Two George School student films—Healing Justice and Hero for Humanity—premiered at the Tribeca Film Festival on Wednesday, June 9, 2021. They tied for third place in the prestigious RFK Speak Truth to Power video contest. Sponsored by the Robert F. Kennedy Human Rights organization, the annual Speak Truth to Power video contest encourages students to become engaged in key human rights issues through creative storytelling.
More than fifty George School students, faculty, and parents attended the premiere in New York City. The red-carpet event kicked off Tribeca’s 20th-anniversary celebration, the first major North American film festival to be held in-person since the pandemic.
“We’re honored to team up with the Tribeca Film Festival to debut the work of our talented Speak Truth to Power video finalists,” said Jenny Girardi, arts program manager of RFK Human Rights’ Speak Truth to Power program. “As our young filmmakers explore what it means to be a human rights defender, we hope they will become even more engaged in the issues that affect their communities and continue to build bridges through the power of storytelling.”
“The RFK Speak Truth to Power contest has encouraged our students to explore how impactful one person’s actions can be when they speak out against injustice,” said Meredith Baldi, who teaches Global Politics at George School. “By speaking directly with the people that they’ve chosen to profile and thinking collaboratively about how to tell the story of human rights defenders in a compelling way, our students have become much more optimistic and excited about the idea that one person really can make a difference in the lives of others.”
Healing Justice profiles Lewis Webb, Jr. who works on American prisoner system reform at the American Friends Service Committee, a Quaker organization that promotes a world free of violence, inequality, and oppression. The team was led by Global Politics and Film student Aqua Withers Carello ’21 and included Maia Mascari ’22, Charlotte Gougher ’22, Basem Baadarani-Feeney ’22, Rebecca Kim ’22, and Kitty Evans ’22.
Hero for Humanity profiles current George School parent Sheena Bediako who is an immigration attorney who is committed to human rights and is a passionate advocate for those seeking asylum in the United States. The team was led by Global Politics and Film student Sophia Bediako-Maier ’22 and included Kiera Maloney ’22, Faye Joseph ’22, Dash Atwood ’22, and Neha Kalakuntla ’21. Film students Zachary Spangler ’22 and Hyatt Sparks Woodford ’22 helped with editing and cinematography on the film.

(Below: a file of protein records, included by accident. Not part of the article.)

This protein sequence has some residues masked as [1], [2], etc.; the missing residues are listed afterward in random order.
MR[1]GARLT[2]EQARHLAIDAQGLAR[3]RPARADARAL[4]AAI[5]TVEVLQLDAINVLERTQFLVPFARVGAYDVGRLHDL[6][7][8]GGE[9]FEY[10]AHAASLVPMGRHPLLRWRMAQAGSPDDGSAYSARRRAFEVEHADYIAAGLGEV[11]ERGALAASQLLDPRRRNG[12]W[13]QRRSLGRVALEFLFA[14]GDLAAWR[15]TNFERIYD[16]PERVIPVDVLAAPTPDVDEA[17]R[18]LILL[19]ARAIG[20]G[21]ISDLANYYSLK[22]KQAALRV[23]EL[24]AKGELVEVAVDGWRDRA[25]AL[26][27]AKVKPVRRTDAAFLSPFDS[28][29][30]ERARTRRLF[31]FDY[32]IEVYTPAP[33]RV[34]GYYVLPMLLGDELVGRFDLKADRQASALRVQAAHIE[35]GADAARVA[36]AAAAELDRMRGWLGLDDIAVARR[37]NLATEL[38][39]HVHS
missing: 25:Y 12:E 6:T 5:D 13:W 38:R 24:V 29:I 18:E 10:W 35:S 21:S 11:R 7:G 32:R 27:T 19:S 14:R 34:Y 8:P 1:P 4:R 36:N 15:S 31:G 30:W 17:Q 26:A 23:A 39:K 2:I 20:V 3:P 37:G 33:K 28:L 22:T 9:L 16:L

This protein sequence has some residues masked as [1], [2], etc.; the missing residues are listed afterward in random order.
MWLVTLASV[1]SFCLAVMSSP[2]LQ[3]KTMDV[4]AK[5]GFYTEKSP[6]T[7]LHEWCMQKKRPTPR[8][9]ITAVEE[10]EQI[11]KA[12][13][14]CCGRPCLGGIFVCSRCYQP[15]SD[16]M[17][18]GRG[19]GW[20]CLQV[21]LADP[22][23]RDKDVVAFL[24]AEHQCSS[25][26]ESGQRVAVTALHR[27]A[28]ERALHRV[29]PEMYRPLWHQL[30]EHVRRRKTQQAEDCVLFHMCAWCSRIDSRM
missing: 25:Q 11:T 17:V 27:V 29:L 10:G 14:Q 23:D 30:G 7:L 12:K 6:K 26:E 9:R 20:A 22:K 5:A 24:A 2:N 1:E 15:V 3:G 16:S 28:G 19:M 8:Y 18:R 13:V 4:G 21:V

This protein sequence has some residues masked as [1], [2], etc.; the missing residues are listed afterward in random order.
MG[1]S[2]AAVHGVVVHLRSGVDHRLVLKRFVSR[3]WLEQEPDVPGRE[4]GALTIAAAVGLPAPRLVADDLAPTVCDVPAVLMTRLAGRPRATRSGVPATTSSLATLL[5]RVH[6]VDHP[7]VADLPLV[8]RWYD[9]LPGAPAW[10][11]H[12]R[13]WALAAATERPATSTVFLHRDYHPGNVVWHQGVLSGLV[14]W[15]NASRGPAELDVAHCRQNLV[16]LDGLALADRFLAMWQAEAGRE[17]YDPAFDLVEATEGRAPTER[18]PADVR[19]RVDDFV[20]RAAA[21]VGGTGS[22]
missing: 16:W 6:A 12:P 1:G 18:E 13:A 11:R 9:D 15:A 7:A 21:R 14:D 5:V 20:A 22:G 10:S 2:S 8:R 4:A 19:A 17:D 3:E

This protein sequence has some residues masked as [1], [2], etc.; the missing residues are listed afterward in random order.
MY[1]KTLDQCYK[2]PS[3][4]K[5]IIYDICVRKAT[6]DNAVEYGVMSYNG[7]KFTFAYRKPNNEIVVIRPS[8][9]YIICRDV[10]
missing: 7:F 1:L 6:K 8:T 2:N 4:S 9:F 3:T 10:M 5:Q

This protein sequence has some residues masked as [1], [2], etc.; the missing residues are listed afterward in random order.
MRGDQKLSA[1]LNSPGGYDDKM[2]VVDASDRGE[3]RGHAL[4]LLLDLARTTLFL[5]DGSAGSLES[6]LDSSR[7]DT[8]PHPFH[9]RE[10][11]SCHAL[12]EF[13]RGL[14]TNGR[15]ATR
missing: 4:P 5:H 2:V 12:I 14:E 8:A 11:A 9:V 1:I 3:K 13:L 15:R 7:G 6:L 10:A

“Because Global Politics is a theory-based class, we explore huge systems and ideas throughout the year. I find this video project so valuable for demonstrating to students that global politics also happens on a very local level too. Individuals they know defend human rights–it isn’t just policymakers and heads of states,” said Meredith. “Because we do so much academic research and writing, I also like that this project gives students a different way of organizing what they know and communicating their knowledge and beliefs. The opportunity to be creative as they convey their global politics knowledge really highlights their learning and comprehension in an exciting way.”
The Global Politics and IB Film classes began the project early in winter and students worked in teams to identify a defender, plan a documentary, and articulate the message and lesson they wanted to share as their takeaway. Film teacher Scott Seraydarian ’90 attended several classes to give feedback from the creative perspective on how to tell a compelling story. As the films came together, other IB Film students supported the project, offering to help with the editing and cinematography of the films.
“To be able to witness the hard work and talent that one’s child possesses on a large scale truly feels your heart with so much joy that it feels as if it will burst. And to witness others, viewing your child the way in which you since day one have seen them, is truly one of the proudest moments a parent can have,” said Sheena. The teachers, the community, and the integrity of GS without question facilitates supporting the excellence that each child brings and will continue to share with the world. I for one, am grateful.”